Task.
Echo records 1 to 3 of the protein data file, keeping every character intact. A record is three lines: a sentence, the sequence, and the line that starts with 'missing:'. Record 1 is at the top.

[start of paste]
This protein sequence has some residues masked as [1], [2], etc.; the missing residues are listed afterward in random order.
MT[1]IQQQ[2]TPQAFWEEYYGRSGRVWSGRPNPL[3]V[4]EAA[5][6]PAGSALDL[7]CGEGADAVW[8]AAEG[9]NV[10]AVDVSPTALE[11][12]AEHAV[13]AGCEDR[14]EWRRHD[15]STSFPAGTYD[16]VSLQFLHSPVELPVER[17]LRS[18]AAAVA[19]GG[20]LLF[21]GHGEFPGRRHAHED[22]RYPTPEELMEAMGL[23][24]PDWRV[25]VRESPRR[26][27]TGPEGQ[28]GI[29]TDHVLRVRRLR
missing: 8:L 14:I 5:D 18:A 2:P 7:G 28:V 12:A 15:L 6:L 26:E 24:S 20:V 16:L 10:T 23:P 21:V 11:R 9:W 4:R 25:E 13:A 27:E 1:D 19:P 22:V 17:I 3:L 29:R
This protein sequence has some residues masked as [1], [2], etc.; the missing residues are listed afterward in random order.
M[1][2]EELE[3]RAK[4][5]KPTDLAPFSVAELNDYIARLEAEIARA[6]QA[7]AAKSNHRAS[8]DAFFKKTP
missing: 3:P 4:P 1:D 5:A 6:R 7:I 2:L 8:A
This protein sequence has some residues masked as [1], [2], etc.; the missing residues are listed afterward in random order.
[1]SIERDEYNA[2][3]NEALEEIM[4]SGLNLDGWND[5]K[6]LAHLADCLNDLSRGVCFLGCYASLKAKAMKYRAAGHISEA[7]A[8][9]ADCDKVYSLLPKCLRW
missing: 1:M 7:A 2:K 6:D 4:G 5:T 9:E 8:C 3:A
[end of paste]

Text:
This protein sequence has some residues masked as [1], [2], etc.; the missing residues are listed afterward in random order.
MT[1]IQQQ[2]TPQAFWEEYYGRSGRVWSGRPNPL[3]V[4]EAA[5][6]PAGSALDL[7]CGEGADAVW[8]AAEG[9]NV[10]AVDVSPTALE[11][12]AEHAV[13]AGCEDR[14]EWRRHD[15]STSFPAGTYD[16]VSLQFLHSPVELPVER[17]LRS[18]AAAVA[19]GG[20]LLF[21]GHGEFPGRRHAHED[22]RYPTPEELMEAMGL[23][24]PDWRV[25]VRESPRR[26][27]TGPEGQ[28]GI[29]TDHVLRVRRLR
missing: 8:L 14:I 5:D 18:A 2:P 7:G 28:V 12:A 15:L 6:L 26:E 24:S 20:V 16:L 10:T 23:P 21:V 11:R 9:W 4:R 25:E 13:A 27:E 1:D 19:P 22:V 17:I 3:L 29:R
This protein sequence has some residues masked as [1], [2], etc.; the missing residues are listed afterward in random order.
M[1][2]EELE[3]RAK[4][5]KPTDLAPFSVAELNDYIARLEAEIARA[6]QA[7]AAKSNHRAS[8]DAFFKKTP
missing: 3:P 4:P 1:D 5:A 6:R 7:I 2:L 8:A
This protein sequence has some residues masked as [1], [2], etc.; the missing residues are listed afterward in random order.
[1]SIERDEYNA[2][3]NEALEEIM[4]SGLNLDGWND[5]K[6]LAHLADCLNDLSRGVCFLGCYASLKAKAMKYRAAGHISEA[7]A[8][9]ADCDKVYSLLPKCLRW
missing: 1:M 7:A 2:K 6:D 4:G 5:T 9:E 8:C 3:A